If there's one thing Katie and Tavi share — besides DNA — it's a flair for the fashionable.
Katie Thomas, a hairstylist by day at Salon Joseph, and her youngest daughter Octavia (Tavi for short), make a habit of brightening people's social media feeds by showing off their finest looks, from thrift store gowns and silky pajamas to Dolly Parton suits a la "9 to 5."
We caught up with Katie to talk sequins, social media and how Tavi is helping change the conversation.
Let's start with fashion. You two have quite the lineup of costumes and outfits. What’s your favorite so far? What is Tavi’s?
Tavi has a miniature mariachi suit that is the absolute best thing I’ve ever seen in my life, so that’s my No. 1 choice. She really settles into her tuxedo, though. I can tell she feels good in it. Tavi doesn’t talk yet, but I’m pretty sure if she could she would confirm the tux is her favorite.
Does the rest of the family ever get in on the fun?
It’s very rare that my teenage kids or husband participate, but lots of my girlfriends do. There have been many evenings over the years that involve lots of champagne and groups of grown women dressing like Vanna White for no reason.
Your affinity for dressing up, of course, predates Tavi. Do you remember a starting point?
Oh, I’m pretty sure I was born wanting to be fancier than I actually am. When I was little I really wanted to be a Vegas showgirl, mainly so I could wear one of those feather pieces that looks like a giant peacock tail. Or Miss Piggy. All that glamour! I was also obsessed with Barker's Beauties. (It was a dark day when I learned the set of "The Price is Right" was full of misery and sexual harassment. Devastating.)
Dressing up has always made me happy. Sequins and feathers are just so celebratory, and I decided a long time ago to not wait for someone else to tell me it’s an appropriate time to celebrate. So I get jazzed up when I feel like getting jazzed up, and it’s frequently just a regular day while I’m doing regular things.
You’ve been very open in sharing Tavi’s health challenges and life with a toddler with Down syndrome. What have you learned about yourself through that process?
That I’m better at hard things than I thought I was. Tavi was born with a lot of medical issues to overcome. I might cry after impulsively perming my own hair and burn the toast and maybe I’ve sent her to school with her braces on the wrong feet more than once, but when it really hits the fan, I’m ready. I can handle a scary medical situation. I can advocate for my girl. I can be strong when I need to, and honestly that surprised me a little.
The last year brought a lot of challenges in a lot of different forms. How did they affect your online presence, how you interact with Tavi or how you think about parenthood in general?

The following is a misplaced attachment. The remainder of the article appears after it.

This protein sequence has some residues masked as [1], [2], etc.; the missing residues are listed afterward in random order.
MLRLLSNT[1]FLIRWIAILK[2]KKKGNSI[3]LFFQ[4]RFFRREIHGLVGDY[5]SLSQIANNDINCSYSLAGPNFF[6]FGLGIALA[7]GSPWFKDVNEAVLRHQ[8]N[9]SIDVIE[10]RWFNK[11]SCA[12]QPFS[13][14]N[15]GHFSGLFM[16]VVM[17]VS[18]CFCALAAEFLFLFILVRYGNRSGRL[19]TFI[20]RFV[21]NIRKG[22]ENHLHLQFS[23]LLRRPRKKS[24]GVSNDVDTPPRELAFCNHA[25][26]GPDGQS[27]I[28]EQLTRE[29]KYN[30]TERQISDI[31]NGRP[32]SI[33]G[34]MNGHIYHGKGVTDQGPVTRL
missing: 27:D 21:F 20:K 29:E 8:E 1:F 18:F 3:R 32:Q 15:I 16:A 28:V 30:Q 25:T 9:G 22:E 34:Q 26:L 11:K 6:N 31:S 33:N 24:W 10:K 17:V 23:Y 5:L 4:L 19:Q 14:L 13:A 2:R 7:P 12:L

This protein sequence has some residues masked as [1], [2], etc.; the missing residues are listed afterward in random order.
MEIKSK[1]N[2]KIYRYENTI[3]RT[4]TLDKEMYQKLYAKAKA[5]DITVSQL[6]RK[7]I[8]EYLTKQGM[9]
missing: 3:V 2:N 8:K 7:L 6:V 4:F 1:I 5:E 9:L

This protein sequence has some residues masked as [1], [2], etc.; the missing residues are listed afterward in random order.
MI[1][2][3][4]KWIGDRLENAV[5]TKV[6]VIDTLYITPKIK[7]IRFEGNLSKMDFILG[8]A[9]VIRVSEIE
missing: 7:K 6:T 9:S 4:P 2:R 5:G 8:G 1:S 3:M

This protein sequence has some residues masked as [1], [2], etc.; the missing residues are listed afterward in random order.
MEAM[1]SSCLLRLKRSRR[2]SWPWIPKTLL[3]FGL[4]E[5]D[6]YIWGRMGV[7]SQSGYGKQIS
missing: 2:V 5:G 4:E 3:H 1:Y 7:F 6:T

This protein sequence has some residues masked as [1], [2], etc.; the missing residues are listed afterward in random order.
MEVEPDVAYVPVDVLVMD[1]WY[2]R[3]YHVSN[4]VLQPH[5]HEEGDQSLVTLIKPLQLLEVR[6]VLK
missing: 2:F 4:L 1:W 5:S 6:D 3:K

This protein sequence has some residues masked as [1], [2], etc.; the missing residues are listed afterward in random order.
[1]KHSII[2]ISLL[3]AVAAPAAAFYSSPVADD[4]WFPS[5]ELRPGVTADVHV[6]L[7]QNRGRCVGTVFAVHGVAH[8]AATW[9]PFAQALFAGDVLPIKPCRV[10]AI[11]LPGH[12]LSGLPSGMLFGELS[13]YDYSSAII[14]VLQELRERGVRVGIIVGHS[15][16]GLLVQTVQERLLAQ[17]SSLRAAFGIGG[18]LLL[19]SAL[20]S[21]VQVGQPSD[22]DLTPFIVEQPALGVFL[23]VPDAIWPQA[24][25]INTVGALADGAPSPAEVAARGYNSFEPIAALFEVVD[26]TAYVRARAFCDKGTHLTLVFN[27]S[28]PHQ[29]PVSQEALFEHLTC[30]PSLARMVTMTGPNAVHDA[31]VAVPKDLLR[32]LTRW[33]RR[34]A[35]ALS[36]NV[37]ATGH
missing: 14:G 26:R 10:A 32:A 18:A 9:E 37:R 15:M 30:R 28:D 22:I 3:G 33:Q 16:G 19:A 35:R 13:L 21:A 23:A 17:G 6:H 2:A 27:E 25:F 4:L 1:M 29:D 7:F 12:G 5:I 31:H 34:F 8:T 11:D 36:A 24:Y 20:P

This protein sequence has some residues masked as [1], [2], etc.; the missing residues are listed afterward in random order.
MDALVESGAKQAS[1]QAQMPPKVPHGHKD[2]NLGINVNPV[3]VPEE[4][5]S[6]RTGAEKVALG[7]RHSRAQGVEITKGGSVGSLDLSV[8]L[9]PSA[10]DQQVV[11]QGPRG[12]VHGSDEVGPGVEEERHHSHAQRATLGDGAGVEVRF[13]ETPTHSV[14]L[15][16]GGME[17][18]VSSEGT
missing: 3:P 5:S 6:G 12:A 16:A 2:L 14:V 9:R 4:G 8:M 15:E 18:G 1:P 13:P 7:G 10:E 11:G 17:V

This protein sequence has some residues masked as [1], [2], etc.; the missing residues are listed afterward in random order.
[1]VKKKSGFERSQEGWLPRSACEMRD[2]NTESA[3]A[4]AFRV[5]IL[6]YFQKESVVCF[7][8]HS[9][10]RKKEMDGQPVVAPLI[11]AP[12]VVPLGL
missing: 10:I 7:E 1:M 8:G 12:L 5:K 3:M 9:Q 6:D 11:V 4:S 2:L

2020 has made me appreciate social media more. It’s a way to feel connected in a very odd time. That being said, I’m super careful about what is in my feed. It’s either informative or positive or it’s been taken out of rotation. I also love social media because it really rounds out my relationships with my clients. I know so much about their personal lives even if we don’t spend time together outside of the salon. It’s great to put a face with the husbands and the kids and the pets I get to hear so many stories about.
But the best thing about social media is that it’s an easy way to share something I’m super passionate about, like the fact that Down syndrome is something to be celebrated. People fear the unknown, so I want to help make this known: People with disabilities add so much value to our society. Tavi is a precious little slice of pumpkin pie that makes my life so much better. She is not a burden, she is an absolute treasure, and I hope that comes across in my feed.
We all know the concerns with social media, but what are some of the ways you’ve been pleasantly surprised with your online community?
The outpouring of love and support when I’m facing anything even slightly difficult with Tavi is awesome. I’ve kept a Facebook page specifically for her since she was in the NICU (Side note: I am a huge fan of the Baptist NICU and sometimes even miss my time there. Not to mention the Baptist cafeteria, no I’m not kidding, it’s SO good.) It started out as a way to keep friends and family updated on her medical situation and gradually evolved into an outfit-of-the-day forum once her health issues stabilized. I’ve made good friends through the page and I love getting to continue to interact with the doctors and nurses that saved my baby.
What do you hope people get from your posts?
There is nothing scary about having a child with Down syndrome. Also, that it’s hard to be in a bad mood when you’re wearing a prom dress from the '80s, even if you’re doing your 18th basket of laundry.